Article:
New workshop helps nonprofits explore race, power and social impact

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The regional nonprofit sector is responding strongly to a new workshop, "Race, Power and Social Impact within Nonprofit Organizations," offered by UW Tacoma's Professional Development Center.

Nick Bayard, executive director of The REACH Center and instructor of UW Tacoma Professional Development Center's new workshop "Race, Power and Social Impact within Nonprofit Organizations."A new workshop offered by UW Tacoma’s Professional Development Center (PDC) will explore issues of race and implicit bias within the nonprofit sector. The idea for the workshop — Race, Power and Social Impact within Nonprofit Organizations — came from The REACH Center’s Nick Bayard. “Bayard came to us last summer with the idea,” said PDC Program Development Manager Christopher Cellars. “He saw a need to help transform the understanding of racial issues for the leadership in Tacoma and Pierce County nonprofit organizations to better reflect the communities they serve.”

Information regarding registration for this workshop, as well as other Nonprofit courses, can be found on the PDC’s website.

Bayard is The REACH Center’s executive director and has been involved with the nonprofit world for 15 years. “I think there can be an assumption that institutional racism doesn’t pertain to social impact organizations because they’re so mission focused,” said Bayard. “We’re going to spend some time looking at how this issue affects nonprofits just like it affects any other organization.”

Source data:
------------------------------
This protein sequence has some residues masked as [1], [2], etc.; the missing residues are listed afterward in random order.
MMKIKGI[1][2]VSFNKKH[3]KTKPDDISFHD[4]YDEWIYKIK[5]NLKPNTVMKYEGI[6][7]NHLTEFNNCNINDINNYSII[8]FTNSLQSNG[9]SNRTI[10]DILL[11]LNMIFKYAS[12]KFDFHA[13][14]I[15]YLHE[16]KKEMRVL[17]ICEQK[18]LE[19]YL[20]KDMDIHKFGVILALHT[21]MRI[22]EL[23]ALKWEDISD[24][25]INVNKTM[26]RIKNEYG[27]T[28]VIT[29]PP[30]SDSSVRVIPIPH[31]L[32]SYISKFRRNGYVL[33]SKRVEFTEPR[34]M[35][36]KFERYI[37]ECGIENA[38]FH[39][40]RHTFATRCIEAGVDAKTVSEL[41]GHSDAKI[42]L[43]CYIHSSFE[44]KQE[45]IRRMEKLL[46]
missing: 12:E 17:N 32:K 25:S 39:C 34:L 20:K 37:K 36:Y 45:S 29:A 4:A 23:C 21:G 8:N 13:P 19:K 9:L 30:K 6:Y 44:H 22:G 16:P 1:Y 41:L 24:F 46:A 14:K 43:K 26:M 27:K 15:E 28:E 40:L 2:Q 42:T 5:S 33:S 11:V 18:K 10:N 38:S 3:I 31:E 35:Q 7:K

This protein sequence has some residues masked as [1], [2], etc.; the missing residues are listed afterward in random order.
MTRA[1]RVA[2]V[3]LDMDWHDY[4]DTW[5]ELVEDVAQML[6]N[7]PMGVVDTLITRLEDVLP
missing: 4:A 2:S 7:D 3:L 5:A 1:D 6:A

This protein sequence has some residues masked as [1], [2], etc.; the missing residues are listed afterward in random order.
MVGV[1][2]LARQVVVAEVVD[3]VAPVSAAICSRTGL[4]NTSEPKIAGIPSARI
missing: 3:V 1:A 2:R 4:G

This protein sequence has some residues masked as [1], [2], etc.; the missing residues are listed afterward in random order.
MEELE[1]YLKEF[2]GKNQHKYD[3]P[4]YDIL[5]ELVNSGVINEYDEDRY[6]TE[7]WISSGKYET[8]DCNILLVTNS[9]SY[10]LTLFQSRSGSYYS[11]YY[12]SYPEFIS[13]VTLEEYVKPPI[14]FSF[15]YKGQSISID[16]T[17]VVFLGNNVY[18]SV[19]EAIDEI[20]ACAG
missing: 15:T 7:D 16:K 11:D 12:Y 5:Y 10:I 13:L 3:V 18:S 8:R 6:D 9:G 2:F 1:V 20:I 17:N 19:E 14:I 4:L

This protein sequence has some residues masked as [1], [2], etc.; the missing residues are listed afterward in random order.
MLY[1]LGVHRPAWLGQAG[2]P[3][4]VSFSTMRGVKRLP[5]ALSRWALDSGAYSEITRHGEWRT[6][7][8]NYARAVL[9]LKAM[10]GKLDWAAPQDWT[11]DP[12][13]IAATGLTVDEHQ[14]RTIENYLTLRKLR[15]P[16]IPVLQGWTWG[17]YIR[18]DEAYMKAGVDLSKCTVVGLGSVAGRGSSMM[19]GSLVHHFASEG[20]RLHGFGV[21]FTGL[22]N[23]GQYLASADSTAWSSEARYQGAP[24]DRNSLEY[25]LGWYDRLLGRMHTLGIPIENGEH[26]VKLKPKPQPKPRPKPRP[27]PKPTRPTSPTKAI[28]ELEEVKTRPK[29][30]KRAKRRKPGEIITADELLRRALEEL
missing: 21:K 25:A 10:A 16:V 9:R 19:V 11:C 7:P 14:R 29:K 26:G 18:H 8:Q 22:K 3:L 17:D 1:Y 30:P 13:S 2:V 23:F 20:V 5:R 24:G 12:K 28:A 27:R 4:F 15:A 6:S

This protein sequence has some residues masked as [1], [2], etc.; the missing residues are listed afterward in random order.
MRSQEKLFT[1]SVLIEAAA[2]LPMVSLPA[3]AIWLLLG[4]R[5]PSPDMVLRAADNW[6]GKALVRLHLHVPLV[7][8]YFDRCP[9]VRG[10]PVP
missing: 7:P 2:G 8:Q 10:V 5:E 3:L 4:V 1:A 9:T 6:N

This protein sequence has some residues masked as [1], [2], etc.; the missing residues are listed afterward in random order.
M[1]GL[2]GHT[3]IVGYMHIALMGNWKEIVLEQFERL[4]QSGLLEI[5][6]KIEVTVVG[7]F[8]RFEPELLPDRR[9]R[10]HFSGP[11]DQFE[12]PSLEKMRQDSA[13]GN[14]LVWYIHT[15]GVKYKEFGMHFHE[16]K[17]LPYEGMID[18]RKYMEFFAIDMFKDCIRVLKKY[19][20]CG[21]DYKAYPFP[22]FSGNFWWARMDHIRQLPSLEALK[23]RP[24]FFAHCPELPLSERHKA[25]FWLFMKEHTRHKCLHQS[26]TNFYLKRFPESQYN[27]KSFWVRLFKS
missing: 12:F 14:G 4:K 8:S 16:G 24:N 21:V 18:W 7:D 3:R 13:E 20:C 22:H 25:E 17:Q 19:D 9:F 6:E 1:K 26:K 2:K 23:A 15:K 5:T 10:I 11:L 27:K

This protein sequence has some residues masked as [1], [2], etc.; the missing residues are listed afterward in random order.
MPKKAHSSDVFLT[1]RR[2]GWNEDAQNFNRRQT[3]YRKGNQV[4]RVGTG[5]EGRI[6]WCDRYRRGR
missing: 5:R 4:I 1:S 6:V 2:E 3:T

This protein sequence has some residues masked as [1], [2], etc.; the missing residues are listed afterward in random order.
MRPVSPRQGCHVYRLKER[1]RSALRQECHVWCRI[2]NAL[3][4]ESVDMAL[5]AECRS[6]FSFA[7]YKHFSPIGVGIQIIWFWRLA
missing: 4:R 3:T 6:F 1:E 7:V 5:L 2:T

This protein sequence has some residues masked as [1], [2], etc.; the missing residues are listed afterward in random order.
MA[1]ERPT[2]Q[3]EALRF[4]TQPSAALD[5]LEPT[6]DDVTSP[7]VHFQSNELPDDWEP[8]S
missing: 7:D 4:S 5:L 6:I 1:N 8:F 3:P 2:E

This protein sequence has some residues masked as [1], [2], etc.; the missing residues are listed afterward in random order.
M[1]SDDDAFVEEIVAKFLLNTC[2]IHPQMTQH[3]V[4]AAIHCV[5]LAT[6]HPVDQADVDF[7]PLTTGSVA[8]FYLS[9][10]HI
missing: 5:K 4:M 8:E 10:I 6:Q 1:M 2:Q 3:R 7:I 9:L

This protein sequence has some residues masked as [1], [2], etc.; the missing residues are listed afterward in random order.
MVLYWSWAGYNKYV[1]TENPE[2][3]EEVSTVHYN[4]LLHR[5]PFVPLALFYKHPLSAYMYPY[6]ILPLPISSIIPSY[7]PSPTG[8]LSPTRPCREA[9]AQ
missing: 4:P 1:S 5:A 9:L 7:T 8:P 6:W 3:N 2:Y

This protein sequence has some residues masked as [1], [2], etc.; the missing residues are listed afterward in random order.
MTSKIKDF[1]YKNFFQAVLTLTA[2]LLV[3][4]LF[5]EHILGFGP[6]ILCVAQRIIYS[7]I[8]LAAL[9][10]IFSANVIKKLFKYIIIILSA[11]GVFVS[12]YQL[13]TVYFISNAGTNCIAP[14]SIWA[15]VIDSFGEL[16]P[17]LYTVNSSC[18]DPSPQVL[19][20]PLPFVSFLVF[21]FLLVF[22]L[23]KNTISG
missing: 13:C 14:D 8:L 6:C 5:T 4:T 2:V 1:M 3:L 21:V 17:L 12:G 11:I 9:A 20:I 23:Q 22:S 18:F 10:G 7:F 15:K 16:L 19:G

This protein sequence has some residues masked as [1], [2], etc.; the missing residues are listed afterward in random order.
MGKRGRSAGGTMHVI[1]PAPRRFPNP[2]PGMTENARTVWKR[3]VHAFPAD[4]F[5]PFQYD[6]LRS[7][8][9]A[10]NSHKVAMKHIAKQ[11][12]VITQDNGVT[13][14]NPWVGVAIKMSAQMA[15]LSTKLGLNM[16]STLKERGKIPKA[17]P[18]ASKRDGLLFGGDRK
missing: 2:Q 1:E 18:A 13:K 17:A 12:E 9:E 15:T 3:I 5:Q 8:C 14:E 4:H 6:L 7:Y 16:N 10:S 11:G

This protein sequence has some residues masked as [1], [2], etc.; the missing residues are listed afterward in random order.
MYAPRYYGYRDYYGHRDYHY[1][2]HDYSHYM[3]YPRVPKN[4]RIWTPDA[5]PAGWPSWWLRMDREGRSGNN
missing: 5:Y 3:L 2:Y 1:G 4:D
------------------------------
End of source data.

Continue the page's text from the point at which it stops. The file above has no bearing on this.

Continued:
Workshop participants will get a historical overview to help guide their understanding. “The intergenerational wealth gap between families of color in this country and white families is wide,” said Bayard. “You see this play out in terms of who can afford to work in the nonprofit sector, which is generally a lower-paying sector. It helps to have some inherited wealth or a network of people who can support you, especially as you are starting out.”

The lack of diversity and inclusion in nonprofit leadership feeds into a cycle of diversity and inclusion challenges throughout the sector. “If you don’t see yourself represented in an organization you’re less likely to be drawn to it in the first place, regardless of the mission,” Bayard said.

Bayard recognizes that white males aren’t generally one of the go-to demographics to lead discussions on anti-racism, but he says that given our national history, white males have a particular responsibility to engage in anti-racism work. “I hope to create a space in which my main function is to bridge divides and empower participants to be leaders in their own lines and organizations,” said Bayard.

At the end of the workshop attendees will create their own hypothetical nonprofit. The goal is to take the information learned during the class and hammer out what it means to create a truly inclusive organization. “We are going to workshop their ideas while working to build a comfort level talking about issues of race and equity,” said Bayard. “Talking about these issues can feel heavy and frightening, but it helps to depersonalize them by focusing on the institutional and structural factors that have put us where we are. My hope is that attendees leave feeling safer and more empowered to speak openly about how race and equity impacts their work.”

The first workshop took place on January 28. The PDC will host a second session on Monday, March 25. “The response has been overwhelming,” said Cellars. “If the level of interest stays this high, I can see us hosting this program two to three times a year.”

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Written by: 
Eric Wilson-Edge / February 1, 2019
Media contact: 

John Burkhardt, UW Tacoma Communications, 253-692-4536 or johnbjr@uw.edu